Paramotorists run or roll into flight

Tribune Chronicle / Emily Earnhart Kurt Fister, 55, of Newton Falls, a pilot, teacher and inventor, shows off his personal aircraft that when attached to a large parachute allows a single paramotor flier to be seated throughout flight, from takeoff to landing. Fister’s invention has helped wounded warriors and others fly. Paula Ray, 49, said she has not taken off alone yet but has flown in tandem with Fister.

BRACEVILLE — About 50 paramotorists hoped to take flight Saturday evening at Carvers Airfield on state Route 82, but Mother Nature had other plans.

Attendees of the 2017 Flight Junkies reunion hoped the wind would die down a bit before Saturday evening so they could take to the skies, but it was not meant to be. Organizers said they would try again this morning.

Reunion host Kurt Fister, a former skydiver and stunt pilot turned inventor and instructor, had trained many of those in attendance Saturday at his airfield.

“We are hoping the wind will die down. We got winded out today; it was so breezy,” Fister said.

Paramotor pilot Tim Nash, 60, of Warren, said there is nothing like the sport that is related to paragliding in which fliers depend on wind that is calm and steady.

“We fly in the morning and the evenings because of thermals,” Nash said.

Thermals, where air rises and falls, help to lift the soft wing of the parachutes that will collapse and prevent flight in too rough or high-speed winds. Morning and evening flights, usually three hours after sunrise and three hours before sunset, are best.

“The beauty in this is you can go low and slow, so you can see stuff,” Nash said.

The flight controls are easier than on other aircraft Nash has piloted, a Cessna, for example, but he contends that paramotoring is more fun.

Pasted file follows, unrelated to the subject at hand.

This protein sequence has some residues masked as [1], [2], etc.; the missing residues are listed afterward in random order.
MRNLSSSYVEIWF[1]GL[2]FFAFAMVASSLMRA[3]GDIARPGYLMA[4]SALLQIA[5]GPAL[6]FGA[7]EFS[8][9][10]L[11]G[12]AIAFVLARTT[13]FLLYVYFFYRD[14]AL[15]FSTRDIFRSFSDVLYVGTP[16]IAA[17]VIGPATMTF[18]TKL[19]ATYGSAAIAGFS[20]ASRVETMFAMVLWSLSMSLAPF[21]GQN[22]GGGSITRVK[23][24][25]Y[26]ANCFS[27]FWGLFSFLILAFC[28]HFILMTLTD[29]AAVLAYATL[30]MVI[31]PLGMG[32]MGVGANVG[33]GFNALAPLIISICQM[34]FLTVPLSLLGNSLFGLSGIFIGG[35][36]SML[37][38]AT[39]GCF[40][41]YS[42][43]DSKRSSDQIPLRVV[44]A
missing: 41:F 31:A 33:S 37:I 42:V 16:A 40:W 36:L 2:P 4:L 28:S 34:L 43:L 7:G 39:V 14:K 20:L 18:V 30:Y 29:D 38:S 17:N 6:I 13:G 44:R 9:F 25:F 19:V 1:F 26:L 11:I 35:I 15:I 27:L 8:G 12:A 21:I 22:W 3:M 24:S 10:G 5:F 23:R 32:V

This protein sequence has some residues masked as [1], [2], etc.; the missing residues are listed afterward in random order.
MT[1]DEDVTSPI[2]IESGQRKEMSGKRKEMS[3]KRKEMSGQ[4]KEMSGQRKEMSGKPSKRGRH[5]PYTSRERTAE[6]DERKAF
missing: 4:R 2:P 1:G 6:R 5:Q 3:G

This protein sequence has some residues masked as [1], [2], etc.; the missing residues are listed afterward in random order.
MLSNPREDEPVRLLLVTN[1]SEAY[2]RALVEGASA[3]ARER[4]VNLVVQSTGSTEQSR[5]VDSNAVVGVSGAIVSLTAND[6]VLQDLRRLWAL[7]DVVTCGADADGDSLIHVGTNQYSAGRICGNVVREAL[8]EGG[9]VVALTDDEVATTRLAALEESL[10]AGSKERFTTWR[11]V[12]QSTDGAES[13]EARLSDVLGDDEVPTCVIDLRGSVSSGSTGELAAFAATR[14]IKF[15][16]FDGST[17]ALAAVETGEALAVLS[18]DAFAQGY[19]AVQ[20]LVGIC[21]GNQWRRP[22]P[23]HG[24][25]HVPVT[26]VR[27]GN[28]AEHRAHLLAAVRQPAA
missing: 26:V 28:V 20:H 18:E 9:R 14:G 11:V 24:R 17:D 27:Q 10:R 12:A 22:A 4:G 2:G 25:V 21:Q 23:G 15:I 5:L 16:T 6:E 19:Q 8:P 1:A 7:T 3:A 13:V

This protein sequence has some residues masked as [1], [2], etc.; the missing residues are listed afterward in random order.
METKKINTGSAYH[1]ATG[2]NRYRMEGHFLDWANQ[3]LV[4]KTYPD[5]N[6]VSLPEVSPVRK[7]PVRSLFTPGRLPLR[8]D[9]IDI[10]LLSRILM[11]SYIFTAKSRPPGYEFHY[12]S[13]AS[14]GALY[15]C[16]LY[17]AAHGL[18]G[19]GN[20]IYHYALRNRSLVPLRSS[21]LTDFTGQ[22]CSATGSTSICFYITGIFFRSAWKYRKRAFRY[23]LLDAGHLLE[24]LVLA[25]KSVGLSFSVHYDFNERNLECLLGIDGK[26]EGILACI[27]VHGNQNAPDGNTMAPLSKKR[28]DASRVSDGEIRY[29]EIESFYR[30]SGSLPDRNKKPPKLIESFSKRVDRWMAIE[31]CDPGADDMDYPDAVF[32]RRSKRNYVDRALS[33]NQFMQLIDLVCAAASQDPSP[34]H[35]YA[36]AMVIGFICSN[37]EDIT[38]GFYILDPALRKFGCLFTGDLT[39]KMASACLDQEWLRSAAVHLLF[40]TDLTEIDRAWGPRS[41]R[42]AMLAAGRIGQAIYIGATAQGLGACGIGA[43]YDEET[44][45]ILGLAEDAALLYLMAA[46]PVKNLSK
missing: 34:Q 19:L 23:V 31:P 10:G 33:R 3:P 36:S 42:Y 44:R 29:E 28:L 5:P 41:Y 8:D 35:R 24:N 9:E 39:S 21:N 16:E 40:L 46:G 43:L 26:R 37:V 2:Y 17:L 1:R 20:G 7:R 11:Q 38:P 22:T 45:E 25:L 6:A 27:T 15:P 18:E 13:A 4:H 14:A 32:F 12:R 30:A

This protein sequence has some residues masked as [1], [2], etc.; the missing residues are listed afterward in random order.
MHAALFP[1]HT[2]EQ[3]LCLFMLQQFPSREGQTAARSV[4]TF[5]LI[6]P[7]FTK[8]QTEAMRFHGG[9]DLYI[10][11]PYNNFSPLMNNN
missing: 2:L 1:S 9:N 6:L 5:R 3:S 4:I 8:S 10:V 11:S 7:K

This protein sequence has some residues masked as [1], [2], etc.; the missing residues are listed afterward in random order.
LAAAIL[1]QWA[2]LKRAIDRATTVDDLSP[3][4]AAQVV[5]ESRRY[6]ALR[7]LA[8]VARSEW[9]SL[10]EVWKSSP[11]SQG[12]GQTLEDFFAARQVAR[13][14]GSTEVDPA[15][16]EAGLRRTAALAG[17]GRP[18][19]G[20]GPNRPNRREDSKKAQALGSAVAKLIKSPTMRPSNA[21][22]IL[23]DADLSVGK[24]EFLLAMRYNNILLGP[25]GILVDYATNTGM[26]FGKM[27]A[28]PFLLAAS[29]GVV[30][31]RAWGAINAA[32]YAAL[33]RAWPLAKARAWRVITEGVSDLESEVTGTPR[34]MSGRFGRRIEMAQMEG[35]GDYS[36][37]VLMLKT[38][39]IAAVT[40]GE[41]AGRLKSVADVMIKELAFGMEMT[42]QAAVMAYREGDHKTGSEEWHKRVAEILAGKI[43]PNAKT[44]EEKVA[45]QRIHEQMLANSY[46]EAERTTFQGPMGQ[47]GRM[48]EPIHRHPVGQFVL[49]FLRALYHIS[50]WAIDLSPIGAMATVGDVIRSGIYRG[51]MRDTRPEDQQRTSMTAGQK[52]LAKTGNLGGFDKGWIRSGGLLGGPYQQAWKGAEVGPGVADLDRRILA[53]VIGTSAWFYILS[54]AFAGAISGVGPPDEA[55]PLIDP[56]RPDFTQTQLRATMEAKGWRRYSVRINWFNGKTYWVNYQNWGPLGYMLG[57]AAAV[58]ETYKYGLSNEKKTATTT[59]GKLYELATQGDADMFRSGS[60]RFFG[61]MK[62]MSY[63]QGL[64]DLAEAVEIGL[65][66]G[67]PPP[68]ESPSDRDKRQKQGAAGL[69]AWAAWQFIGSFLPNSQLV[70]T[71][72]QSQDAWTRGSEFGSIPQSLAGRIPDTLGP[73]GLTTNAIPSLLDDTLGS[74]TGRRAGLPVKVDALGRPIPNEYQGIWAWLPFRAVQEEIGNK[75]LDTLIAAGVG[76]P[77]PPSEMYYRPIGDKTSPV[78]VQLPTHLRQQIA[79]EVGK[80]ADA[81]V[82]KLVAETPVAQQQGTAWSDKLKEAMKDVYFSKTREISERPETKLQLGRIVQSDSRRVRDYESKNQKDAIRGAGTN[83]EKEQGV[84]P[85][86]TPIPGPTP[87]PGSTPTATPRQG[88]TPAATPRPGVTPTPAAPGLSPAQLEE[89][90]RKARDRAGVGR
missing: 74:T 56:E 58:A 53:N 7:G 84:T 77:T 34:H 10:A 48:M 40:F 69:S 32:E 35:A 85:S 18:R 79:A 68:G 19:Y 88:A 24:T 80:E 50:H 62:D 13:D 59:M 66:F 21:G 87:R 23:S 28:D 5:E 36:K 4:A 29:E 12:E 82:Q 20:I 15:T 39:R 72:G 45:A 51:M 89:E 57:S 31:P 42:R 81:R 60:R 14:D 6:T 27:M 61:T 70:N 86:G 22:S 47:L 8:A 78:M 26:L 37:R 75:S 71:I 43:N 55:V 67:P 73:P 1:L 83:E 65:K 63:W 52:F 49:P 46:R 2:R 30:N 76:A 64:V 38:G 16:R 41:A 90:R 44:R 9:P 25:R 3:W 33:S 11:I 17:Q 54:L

Nash’s foot-launched paramotor vehicle is something that at first sight looks more like a large fan attached to a Hula hoop. When in flight, the motorized “back pack,” as Nash referred to it, loses its weight and the harness becomes a seat.

“You have controls to turn left and right, pull down you go down. It’s like sitting in a chair,” he said.

Some paramotors do have actual chairs and wheels, thanks to inventors like Fister whose original fly-pod trike uses wheels and hard metal chairs attached to the fanlike hoop motor as landing gear for takeoff, allowing even wounded warriors and those with limited abilities to fly, he said.

Whether by foot or with wheels, pilots hoped the conditions this weekend would lead to fair winds.

New Jersey native David Fernandez, 48, was “kiting his wing,” to prepare for the flight stopped earlier in the day by high winds.

“I’m just feeling out the chute, it’s like it’s a big kite,” Fernandez said. “The main thing you have to learn before flying is groundhandling, to center the wind over your head, so you take off straight and into the wind.”

Pilots have to feel out what the wind is doing, he said, and once comfortable, can let go of the controls once in the air.

Winds of about 15 mph or less are required to fly, he said.

Like most of his fellow Flight Junkies, it is the experience of flight that draws him in.

“You’ll never see the sky the same way again,” Fernandez said.



The Flight Junkies hope to take to the skies this morning if the wind conditions are right. If you want to watch the paramotorists, head to Carvers Airfield on state Route 82 in Braceville.


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